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John M. Schofield, Forty-six years in the Army, Chapter I (search)
estored to the academy. I returned to West Point, and went through the long forms of a court of inquiry, a court martial, and the waiting for the final action of the War Department, all occupying some five or six months, diligently attending to my military and academic duties, and trying hard to obey all the regulations (except as to smoking), never for a moment doubting the final result. That lesson taught me that innocence and justice sometimes need powerful backing. Implicit trust in Providence does not seem to justify any neglect to employ also the biggest battalions and the heaviest guns. During all that time I continued to live with my old room-mate, James B. McPherson, in a tower room and an adjoining bedroom, which La Rhett L. Livingston also shared. I had been corporal, sergeant, and lieutenant up to the time of my dismissal; hence the duties of private were a little difficult, and I found it hard to avoid demerits; but with some help from our kind-hearted inspecting o
John M. Schofield, Forty-six years in the Army, Chapter II (search)
r having left me even for an hour. That'sthe kind of friends and comrades soldiers are! As soon as I was well enough to travel, Hill took me to his home at Culpeper Court-house in Virginia. There they kept me quite a long time. That dear old gentleman, his father, brought to my bedside every morning a brandy mint-julep, made with his own hand, to drink before I got up. Under its benign influence my recovery was very rapid. But let none of my young friends forget that the best gifts of Providence are those most liable to be abused. The wise Virginian never offered me too many of them. By the first of December Hill and I went together to West Point, I to report for duty, and he to visit his numerous warm friends at that delightful station. There we parted, in December, 1855, never to meet again. With the glad tidings from Virginia that peace was near, there came to me in North Carolina the report that LieutenantGen-eral A. P. Hill had been killed in the last battle at Petersburg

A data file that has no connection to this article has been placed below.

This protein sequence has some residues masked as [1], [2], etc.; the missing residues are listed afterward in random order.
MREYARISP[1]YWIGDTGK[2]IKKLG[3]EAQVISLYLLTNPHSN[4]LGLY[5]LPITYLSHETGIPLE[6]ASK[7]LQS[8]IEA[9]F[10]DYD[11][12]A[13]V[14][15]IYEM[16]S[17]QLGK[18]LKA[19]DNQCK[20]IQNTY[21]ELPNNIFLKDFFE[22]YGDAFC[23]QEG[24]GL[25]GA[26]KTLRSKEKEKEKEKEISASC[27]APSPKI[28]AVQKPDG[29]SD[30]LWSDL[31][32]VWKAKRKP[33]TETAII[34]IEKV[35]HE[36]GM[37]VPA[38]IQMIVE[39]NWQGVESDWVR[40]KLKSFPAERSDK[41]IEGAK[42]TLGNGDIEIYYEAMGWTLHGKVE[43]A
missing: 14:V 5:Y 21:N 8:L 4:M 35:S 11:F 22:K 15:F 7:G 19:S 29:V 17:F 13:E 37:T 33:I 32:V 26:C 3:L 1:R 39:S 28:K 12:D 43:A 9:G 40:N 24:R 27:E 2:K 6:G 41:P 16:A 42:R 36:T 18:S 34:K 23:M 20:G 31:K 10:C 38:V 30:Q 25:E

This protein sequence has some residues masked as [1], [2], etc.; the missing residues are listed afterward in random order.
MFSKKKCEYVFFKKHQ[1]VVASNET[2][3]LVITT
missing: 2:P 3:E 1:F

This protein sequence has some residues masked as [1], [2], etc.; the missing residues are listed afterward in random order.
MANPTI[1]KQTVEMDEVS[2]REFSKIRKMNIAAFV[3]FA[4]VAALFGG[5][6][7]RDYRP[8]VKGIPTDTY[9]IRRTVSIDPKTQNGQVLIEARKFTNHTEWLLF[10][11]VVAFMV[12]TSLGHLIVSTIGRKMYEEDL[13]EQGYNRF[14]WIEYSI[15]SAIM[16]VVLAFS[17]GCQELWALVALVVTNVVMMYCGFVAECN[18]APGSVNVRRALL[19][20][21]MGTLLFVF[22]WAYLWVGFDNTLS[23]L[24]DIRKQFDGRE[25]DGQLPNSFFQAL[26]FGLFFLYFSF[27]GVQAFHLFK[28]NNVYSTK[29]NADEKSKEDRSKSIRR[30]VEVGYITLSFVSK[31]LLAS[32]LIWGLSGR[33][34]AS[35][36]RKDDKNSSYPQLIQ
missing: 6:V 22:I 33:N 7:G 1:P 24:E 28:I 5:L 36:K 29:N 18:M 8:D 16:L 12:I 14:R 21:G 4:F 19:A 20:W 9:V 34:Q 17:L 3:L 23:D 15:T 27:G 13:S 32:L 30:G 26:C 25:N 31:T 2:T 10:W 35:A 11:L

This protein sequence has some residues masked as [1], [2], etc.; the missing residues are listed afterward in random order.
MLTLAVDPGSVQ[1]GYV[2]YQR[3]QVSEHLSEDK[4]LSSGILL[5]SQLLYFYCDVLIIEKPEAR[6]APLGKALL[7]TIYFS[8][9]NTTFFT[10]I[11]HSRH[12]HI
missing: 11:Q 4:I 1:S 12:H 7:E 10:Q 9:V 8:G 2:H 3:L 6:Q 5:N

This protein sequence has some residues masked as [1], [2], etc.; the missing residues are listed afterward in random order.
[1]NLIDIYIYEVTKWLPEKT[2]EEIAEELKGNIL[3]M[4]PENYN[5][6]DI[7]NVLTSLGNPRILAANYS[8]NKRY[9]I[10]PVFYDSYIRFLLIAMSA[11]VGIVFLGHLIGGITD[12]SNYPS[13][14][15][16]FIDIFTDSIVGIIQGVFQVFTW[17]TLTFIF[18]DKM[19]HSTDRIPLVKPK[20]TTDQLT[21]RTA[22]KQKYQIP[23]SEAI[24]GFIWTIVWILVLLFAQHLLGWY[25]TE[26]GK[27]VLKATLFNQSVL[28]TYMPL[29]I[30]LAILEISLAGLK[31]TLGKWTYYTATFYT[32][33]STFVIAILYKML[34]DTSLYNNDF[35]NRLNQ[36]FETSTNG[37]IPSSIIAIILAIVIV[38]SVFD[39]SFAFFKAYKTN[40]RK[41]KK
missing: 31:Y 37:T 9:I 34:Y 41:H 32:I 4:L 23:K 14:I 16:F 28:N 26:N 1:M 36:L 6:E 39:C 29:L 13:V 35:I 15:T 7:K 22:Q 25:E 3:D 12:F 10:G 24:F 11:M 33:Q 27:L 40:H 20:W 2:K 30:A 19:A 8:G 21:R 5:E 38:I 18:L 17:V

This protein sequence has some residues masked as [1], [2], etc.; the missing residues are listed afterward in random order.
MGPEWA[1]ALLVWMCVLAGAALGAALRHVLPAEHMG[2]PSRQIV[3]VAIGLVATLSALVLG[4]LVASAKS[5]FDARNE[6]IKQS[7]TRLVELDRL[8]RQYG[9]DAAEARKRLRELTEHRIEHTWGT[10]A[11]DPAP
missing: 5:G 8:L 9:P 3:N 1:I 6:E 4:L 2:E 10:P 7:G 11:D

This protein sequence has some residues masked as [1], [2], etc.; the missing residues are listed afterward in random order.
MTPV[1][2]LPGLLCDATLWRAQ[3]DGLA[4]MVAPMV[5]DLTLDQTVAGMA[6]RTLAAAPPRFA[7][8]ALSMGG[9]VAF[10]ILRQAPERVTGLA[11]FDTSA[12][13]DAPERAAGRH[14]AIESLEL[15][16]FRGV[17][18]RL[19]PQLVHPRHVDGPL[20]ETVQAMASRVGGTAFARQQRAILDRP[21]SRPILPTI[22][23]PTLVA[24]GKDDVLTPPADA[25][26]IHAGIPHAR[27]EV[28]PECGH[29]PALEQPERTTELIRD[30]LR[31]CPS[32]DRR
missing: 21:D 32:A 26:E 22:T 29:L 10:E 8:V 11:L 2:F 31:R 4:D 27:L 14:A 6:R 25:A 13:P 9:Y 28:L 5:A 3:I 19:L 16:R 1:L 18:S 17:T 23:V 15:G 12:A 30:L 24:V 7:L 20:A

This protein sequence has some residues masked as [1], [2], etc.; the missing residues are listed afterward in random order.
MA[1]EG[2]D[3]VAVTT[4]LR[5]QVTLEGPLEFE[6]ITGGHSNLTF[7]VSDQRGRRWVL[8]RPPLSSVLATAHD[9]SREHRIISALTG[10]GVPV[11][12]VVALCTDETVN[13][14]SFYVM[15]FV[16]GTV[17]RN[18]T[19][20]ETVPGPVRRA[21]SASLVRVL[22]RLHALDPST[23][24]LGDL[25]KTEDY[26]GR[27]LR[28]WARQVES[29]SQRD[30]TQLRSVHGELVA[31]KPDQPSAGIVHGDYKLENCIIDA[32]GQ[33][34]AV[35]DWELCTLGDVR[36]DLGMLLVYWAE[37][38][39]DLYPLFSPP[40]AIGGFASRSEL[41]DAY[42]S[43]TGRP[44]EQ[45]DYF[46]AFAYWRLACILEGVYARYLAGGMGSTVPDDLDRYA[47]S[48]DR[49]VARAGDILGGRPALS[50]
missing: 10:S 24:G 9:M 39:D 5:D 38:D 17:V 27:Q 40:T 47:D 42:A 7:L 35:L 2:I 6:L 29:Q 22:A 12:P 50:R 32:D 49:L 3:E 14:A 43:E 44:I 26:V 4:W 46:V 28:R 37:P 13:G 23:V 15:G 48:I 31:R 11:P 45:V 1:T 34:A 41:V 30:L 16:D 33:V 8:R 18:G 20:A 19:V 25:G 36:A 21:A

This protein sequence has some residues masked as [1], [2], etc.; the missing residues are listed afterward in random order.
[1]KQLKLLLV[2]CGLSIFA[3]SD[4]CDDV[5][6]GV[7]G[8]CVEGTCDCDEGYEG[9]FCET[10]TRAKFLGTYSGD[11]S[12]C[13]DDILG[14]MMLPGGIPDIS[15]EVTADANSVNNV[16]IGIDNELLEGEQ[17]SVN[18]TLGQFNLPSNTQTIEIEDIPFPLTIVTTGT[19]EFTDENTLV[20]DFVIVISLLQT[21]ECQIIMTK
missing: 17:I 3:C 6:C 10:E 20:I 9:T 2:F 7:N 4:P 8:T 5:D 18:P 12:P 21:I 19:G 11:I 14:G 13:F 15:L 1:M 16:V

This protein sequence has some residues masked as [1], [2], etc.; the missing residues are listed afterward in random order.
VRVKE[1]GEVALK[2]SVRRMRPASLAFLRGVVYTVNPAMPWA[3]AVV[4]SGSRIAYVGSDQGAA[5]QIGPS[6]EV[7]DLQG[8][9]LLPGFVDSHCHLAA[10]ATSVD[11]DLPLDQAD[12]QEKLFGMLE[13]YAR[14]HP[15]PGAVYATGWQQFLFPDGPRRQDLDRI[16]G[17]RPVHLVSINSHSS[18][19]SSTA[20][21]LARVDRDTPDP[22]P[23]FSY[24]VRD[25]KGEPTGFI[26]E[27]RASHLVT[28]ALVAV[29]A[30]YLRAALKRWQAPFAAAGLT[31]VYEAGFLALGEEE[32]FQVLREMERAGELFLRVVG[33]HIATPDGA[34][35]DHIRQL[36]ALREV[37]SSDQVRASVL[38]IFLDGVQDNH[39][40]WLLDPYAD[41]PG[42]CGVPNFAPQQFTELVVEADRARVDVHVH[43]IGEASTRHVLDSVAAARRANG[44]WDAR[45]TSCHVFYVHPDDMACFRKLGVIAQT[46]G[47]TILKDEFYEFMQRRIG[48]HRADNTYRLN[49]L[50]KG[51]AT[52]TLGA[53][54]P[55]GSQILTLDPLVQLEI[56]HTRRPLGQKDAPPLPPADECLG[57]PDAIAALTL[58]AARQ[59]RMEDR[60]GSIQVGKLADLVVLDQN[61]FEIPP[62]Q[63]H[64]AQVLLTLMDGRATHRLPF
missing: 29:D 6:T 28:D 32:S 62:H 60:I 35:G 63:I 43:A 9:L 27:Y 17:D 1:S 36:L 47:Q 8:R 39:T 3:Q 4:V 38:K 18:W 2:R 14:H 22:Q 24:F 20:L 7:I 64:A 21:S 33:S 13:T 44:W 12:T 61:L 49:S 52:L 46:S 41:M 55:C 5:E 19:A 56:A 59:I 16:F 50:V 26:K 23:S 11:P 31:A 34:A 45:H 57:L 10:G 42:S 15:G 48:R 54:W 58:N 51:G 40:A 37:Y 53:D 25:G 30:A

John M. Schofield, Forty-six years in the Army, Chapter XXVI (search)
y quietly talk things over around their campfires. And I hope many generations will pass away before they and their sons will cease thus to keep alive the fires of patriotism kindled by the great struggle for American Union. Thank God, that law did not last many years. There was great rejoicing throughout the little army when it was again recognized as belonging to the Department of War. But that cause of rejoicing was soon beclouded. By another of those inscrutable dispensations of Providence, another superior, under the title of Assistant Secretary of War, was interposed between the commander-in-chief of the army and the general appointed to assist him in the command. It had been thought, and so stated in writing, that the major-general commanding, and the ten heads of staff departments and bureaus, with their many assistants, all educated men of long experience in the several departments of military affairs, and some of them tried in war, might give the Secretary all the ass